In the December 2016 issue of Choral Journal, author Christopher Walters wrote an article titled “Choral Singers ‘In the Zone’: Toward Flow Through Score Study and Analysis.” Psychologist Mihaly Csikszentmihalyi first coined the term “flow” in 1975, describing a type of “optimal experience” where “a distinct period of ostensibly effortless action seems to stretch or even fly by; and upon looking back at such experiencing, we process it as among the best moments in our lives.”
The purpose of this particular article is to help conductors examine what they can do to account for flow during rehearsals or performances and how they might even create flow among singers.
Today’s blog will highlight just one point from a section of the article titled “Teaching Toward Flow,” which addresses the question:
What specifically is the conductor to do in the choral rehearsal itself to account for flow?
“To begin to teach toward flow, the choral conductor must structure a rehearsal in which singers perceive that they are highly and continually challenged, and yet capable of meeting every challenge being presented. In plain terms, choral conductors must read or intuit their ensemble and respond in rehearsal accordingly. Keeping singers in the high challenge-skill balance channel, as much as is possible—where the perception of challenge is high but where the perception of skill to meet that challenge is also high—is the universal pre-condition for flow in the choral context. Through the use of rehearsal language and feedback, flow-minded choral conductors may increase flow proneness for their singers by encouraging them to see difficult passages as attainable and yet also see “easy” passages as more challenging than they might at first blush. How such work might be accomplished in any given context surely varies by conductor, ensemble, piece of music, day of the week, barometric pressure, etc.”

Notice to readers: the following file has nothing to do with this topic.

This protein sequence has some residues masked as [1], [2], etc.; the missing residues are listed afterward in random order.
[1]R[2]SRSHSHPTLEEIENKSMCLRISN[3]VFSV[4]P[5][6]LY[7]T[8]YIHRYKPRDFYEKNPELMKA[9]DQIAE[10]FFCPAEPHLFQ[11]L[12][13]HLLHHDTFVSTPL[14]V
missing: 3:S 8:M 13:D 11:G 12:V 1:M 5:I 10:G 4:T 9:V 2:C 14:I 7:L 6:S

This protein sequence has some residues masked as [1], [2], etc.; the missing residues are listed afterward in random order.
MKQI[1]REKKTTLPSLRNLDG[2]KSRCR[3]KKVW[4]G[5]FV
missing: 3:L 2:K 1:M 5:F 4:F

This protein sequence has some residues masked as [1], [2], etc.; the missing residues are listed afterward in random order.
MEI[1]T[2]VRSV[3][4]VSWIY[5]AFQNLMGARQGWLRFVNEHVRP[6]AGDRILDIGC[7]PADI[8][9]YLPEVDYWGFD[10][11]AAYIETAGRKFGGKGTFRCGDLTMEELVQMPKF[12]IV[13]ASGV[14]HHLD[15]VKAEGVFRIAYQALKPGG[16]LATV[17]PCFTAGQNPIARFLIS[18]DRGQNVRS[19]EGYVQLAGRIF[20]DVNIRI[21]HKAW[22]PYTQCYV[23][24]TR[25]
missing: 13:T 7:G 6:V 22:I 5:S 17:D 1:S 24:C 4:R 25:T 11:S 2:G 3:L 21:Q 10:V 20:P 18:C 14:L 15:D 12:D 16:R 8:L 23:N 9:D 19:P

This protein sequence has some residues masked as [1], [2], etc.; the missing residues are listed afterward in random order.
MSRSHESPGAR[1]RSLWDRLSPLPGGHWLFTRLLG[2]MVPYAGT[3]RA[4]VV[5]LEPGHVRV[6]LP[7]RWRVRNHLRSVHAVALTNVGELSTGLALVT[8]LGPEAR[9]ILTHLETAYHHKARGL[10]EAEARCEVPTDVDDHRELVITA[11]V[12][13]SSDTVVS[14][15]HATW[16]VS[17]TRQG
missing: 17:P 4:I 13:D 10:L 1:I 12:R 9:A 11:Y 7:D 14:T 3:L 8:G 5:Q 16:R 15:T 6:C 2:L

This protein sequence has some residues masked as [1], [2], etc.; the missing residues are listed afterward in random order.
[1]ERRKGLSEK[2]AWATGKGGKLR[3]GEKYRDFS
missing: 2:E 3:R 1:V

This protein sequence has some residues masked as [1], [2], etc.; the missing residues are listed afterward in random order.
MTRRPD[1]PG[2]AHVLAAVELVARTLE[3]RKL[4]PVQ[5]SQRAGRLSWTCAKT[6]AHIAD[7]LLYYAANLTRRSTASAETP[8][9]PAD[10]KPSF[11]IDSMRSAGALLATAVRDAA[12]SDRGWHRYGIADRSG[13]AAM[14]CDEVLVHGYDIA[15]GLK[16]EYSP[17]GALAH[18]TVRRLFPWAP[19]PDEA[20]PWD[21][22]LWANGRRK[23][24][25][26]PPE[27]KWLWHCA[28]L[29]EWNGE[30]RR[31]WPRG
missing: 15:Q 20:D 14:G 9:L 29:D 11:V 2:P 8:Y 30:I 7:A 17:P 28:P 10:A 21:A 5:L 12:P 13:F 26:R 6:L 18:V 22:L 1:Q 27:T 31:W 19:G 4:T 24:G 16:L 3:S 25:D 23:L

Are you familiar with the concept of flow? What insights can you add to the author’s observations about how to account for flow in the choral rehearsal?
You can read the rest of the article online here. (Note: you must be an ACDA member and logged into ACDA.org to view the Choral Journal online.) If you are not an ACDA member, you can become one here or email me () to request a copy of this issue of Choral Journal for further reading ($3/copy + shipping).